In The Mystery of Black Box, ultimately, the inventor of the system, Adam Adamich, is blamed for excessive thinking; the machines decapitate him and substitute his head with a device for data memorising. The didactic conclusion is that the perfection of computation has been reached, but the infinity of production that was inscribed in the machine became unnecessary. So, paradoxically, infinity, when it stops being a category of thinking and dialectics, and is regarded as a mere flow of data, cannot manifest its true nature, which should be dialectical and contradictory. In the search for the guaranteed limit to infinity, machines reach the condition of the absolute end of thought, which coincides with the permanent blankness of the Black Box.
Despite the fact that The Mystery of Black Box was written in the late 1960s in the very different context of Soviet academia, the principal technical remedies in the augmentation of mind that it features are actually very similar to those found in current theories of computation. These might be summarised as follows:
1. A capacity for self-perfection, acceleration and self–learning by the machine.
2. The discrete character of algorithmic tasks and the eviction of any blurred, contradictory inputs, which might block the output.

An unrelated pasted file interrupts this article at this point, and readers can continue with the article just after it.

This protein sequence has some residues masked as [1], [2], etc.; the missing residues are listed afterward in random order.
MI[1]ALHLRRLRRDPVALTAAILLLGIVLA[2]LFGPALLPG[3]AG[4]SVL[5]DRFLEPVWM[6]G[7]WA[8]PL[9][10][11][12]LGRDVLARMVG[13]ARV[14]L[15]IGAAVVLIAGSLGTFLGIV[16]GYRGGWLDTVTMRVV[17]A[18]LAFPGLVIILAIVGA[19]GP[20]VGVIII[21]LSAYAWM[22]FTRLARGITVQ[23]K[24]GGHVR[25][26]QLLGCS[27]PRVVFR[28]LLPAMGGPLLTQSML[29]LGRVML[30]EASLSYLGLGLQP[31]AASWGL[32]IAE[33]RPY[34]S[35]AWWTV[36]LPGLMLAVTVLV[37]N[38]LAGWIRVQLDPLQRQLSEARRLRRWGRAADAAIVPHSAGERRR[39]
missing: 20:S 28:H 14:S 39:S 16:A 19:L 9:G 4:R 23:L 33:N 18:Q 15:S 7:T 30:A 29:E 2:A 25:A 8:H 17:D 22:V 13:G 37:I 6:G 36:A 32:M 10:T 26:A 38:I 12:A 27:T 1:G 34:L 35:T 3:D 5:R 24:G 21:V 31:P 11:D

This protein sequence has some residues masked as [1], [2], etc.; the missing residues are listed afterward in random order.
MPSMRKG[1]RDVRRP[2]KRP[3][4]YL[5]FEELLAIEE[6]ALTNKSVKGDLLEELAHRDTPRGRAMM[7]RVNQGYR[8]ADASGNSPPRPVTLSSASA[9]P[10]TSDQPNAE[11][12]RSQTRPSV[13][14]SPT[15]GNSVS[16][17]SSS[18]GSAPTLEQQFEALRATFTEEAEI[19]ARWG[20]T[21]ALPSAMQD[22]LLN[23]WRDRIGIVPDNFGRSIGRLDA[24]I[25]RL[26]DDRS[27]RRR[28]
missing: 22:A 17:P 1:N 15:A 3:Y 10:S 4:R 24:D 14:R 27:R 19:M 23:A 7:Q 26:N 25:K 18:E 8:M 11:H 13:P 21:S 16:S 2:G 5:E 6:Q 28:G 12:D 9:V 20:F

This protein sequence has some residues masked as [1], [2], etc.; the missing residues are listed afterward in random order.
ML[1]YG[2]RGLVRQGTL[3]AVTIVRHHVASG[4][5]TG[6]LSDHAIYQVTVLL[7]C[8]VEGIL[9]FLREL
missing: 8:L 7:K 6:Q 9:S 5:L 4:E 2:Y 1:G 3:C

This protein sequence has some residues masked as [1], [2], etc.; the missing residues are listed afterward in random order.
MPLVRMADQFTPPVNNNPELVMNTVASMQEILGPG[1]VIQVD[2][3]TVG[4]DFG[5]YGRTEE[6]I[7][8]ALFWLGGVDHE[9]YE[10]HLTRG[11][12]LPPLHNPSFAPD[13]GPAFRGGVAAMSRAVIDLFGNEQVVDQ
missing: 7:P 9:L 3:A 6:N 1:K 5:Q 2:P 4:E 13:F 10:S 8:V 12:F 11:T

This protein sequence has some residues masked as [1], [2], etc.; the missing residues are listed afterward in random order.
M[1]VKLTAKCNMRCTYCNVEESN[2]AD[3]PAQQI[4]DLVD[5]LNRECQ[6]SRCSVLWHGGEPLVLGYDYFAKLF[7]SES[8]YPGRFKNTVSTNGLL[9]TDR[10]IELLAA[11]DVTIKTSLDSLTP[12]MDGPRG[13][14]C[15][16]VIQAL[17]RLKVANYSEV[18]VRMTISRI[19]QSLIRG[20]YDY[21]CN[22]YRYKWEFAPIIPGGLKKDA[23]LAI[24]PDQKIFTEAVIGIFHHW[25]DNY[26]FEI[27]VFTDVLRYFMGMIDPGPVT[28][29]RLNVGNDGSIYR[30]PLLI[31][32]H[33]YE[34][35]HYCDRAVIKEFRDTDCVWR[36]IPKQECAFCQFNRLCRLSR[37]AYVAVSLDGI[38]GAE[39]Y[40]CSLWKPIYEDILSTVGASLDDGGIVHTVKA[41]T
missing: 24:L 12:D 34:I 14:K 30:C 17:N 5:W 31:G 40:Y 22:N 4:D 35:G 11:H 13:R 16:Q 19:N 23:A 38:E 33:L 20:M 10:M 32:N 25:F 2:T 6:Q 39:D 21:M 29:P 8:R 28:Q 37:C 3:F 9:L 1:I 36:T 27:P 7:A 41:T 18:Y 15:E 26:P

3. The infinity of those discrete data.
4. The total division of activities and hence of labour, as a consequence of the extreme discreteness of algorithmisation.
5. The autonomy and autopoeisis of machinic intelligence.
While doubt and contradiction (or the ‘disability of philosophy’) diminish the efficiency of reason and make it powerless in post-philosophical theories of mind or of the brain, for Ilyenkov it is precisely these traits that construct thought. The mind’s ‘disability’ is inscribed into the mind’s ability. This disability is surpassed not by means of an augmented storage of knowledge or of cognised data and thought’s functionality. Rather, it is an awareness of the disability of human reason in its treatment of the contradictions of reality that is able to redeem such disability. Moreover, thought’s inevitable disability, perishability and its bond with human neoteny – that is, the retention of protective capacities for surviving in natural environments, as a condition in which the existence of the human species is grounded – does not contradict its quest for the Absolute. 34